The you-can’t-make-this-stuff-up file has been gathering cobwebs.
Oh sure, reports from the trenches still make their way to my email inbox, but nothing beyond mildly disturbing tidbits have been worth sharing. The bar, it seems, has been raised because people never fail to disappoint when it comes to hospitality crazy.
Still, I feel for the indignant server on Munjoy Hill who raged on about an $8 tip left in rolls of dimes and nickels (on a $60 tab). And, for the host in Yarmouth who relayed the tale of tourists toting their own adult-sized sippy cups full of “fruit and vitamin-infused water,” which everyone knew was vodka and soda.
However, things being what they are, really wacko material worthy of the you-can’t-make-this-stuff-up file is surely out there. I just hadn’t seen it in a while. Until this past Saturday, that is.
Vowing to make the most of summer (someone else can roll massive piles of silverware for a change), I headed south to rendezvous with friends who convene annually in a popular seaside town. Just far enough away to feel like a vacation destination, the place brims with live music, kiosks selling knock-off Maui Jim sunglasses, and more bad tattoos than one can imagine.
The crowded strip is defined by mini-golf and ice cream shops, one rooftop bar after another, and the tantalizing aromas of fried clams and giant slabs of dough with messy powdered sugar. The tourist-focused city has spent oodles of controversial revitalization money, which was evident in the carved sidewalk statues, a new bathhouse, a safety-oriented playground, and so on.
Between great company, ideal weather, and the Red Sox beating the Yankees 5-2, I wish I could have bottled up that magical summer feeling for mid-February.
After packing up our own adult sippy cups and leaving the beach, my friend Julie (no doubt she is my Spirit Animal) and I headed to a crowded balcony restaurant where we could hear and see the music. Worming my way to the bar, I was astounded to see just two bartenders trying to accommodate thirsty patrons stacked three deep.
While watching the chaos my feelings went from aggravation for such poor service, to wanting to jump behind the bar.
“One of the other bartenders sliced off the tip of his thumb,” an over-extended server said to everyone in general. “It was really bad and we don’t even have any Band-aids. Sorry you all have to wait.”
Thinking the injured bartender went to the ER, or had left for the evening, we were surprised when 15 minutes later the guy walked behind the bar with his thumb in a makeshift bandage wrapped tightly with tape, and no glove.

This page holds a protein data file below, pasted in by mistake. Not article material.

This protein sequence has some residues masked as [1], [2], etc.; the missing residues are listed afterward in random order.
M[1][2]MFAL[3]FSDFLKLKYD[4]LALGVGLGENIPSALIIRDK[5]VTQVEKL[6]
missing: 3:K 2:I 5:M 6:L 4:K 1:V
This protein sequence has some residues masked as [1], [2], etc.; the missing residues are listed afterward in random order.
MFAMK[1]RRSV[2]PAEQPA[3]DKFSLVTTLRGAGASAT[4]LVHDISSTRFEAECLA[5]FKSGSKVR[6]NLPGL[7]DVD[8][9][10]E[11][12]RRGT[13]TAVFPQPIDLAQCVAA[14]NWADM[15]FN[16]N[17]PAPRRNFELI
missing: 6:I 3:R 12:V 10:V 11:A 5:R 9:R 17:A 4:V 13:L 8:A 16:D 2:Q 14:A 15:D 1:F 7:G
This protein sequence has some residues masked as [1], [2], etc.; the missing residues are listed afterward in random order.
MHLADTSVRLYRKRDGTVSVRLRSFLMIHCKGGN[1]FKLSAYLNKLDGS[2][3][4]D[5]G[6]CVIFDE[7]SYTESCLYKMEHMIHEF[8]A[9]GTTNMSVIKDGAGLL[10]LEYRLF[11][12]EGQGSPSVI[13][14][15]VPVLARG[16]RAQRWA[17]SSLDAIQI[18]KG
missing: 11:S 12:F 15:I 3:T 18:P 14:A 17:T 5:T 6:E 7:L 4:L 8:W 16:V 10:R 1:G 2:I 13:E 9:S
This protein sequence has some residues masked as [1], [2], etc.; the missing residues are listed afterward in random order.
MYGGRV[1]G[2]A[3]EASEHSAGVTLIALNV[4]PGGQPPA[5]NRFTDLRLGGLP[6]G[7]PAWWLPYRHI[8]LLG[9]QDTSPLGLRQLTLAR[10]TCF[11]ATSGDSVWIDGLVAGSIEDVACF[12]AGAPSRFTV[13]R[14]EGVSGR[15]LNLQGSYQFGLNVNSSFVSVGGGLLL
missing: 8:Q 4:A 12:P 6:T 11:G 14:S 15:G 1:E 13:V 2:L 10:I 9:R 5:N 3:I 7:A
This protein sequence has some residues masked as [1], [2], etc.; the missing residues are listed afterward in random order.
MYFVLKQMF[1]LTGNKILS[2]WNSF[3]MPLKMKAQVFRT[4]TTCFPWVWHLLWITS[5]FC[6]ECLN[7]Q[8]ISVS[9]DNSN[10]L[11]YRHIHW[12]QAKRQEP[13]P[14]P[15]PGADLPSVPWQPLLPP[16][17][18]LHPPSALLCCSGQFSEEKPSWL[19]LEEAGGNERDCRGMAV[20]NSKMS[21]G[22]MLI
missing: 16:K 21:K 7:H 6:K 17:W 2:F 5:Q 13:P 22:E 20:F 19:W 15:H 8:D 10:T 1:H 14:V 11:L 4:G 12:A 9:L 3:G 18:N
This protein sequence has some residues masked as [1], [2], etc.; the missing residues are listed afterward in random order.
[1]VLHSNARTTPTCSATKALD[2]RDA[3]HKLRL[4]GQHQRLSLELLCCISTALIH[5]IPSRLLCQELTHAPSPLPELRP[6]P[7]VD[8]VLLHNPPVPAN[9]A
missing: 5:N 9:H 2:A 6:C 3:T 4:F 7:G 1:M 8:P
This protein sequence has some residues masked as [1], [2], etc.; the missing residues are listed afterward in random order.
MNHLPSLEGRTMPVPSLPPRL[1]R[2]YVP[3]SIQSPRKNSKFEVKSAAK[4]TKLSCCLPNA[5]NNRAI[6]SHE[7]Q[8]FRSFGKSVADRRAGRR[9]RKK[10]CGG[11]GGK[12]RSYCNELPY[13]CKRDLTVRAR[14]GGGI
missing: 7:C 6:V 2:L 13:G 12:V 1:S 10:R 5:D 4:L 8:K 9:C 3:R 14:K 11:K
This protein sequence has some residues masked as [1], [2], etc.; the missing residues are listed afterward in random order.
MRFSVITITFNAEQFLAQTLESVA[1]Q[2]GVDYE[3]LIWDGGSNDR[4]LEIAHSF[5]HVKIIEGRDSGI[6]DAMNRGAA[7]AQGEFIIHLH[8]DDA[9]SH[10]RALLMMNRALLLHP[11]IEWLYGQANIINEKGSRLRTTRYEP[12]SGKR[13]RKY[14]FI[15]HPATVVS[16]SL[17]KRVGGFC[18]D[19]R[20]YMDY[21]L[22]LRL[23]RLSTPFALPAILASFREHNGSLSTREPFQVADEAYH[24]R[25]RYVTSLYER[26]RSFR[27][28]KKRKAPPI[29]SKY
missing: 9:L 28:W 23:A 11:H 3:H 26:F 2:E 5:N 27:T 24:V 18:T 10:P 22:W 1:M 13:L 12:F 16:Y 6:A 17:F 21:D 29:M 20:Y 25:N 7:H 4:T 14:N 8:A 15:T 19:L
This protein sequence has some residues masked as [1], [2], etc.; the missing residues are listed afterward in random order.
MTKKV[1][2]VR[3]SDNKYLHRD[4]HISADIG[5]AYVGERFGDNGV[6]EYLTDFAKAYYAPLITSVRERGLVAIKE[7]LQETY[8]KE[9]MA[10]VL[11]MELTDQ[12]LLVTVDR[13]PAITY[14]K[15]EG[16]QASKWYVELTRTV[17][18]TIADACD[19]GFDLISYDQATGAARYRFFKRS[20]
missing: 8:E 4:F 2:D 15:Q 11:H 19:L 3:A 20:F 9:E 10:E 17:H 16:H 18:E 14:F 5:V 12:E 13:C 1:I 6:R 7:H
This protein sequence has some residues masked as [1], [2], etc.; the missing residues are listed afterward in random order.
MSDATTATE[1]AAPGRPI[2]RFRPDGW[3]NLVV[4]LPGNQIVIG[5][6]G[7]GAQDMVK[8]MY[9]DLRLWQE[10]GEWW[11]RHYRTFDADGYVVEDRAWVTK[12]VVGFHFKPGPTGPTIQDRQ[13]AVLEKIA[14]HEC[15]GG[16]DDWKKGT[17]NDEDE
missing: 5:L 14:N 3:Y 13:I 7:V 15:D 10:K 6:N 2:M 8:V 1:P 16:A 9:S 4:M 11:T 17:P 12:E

When things calmed down I asked about the injury, and if he had the disconnected digit in a baggie on ice so it could be reattached.
“Nah,” he said. “It’s really busy and I just threw it out.”
The server who spoke earlier said, “Have you seen the bumper-to-bumper traffic? It would take so long for him to get to the hospital, and this is one of the busiest nights of the year.”
No one mentioned a manager and it just didn’t seem to matter.
It was a classic incident for the you-can’t-make-this-stuff-up file. And one more crazy memory of a perfect summer day I hope to never forget.
To readers who have inquired about employment: Decent hospitality jobs are still out there for the taking. Your best bet is to zero in on the places that don’t shutter when college kids and teachers head back to school. There’s a lot of money to be made between mid-August and Columbus Day, and now’s the perfect time to go after it.
Many seasonal restaurants lose help within the next four to six weeks, but business is still going strong. Savvy managers are hiring and training now for a seamless segue into the shoulder season. The major drawback is the place will be overstaffed for a while. You’ll be grovelling for shifts and praying someone calls in sick. But hang in, because those schedules are about to bust wide open.
And while I want to help everyone navigate and understand the hospitality industry, please do not send me your resumes, or ask for names of people who may know people. Instead, pound the pavement between peak meal periods and check Craigslist before your morning coffee.
Thanks for understanding that I have no desire to add “headhunter” to my own resume.
Natalie Ladd lives in Portland. When not pecking away, she can be found serving the masses at a busy eatery, or tirelessly conducting happy-hour field research. Hospitality questions or comments should be sent to firstname.lastname@example.org, and may be featured in a future column. Follow Natalie on Twitter: @Nhladd.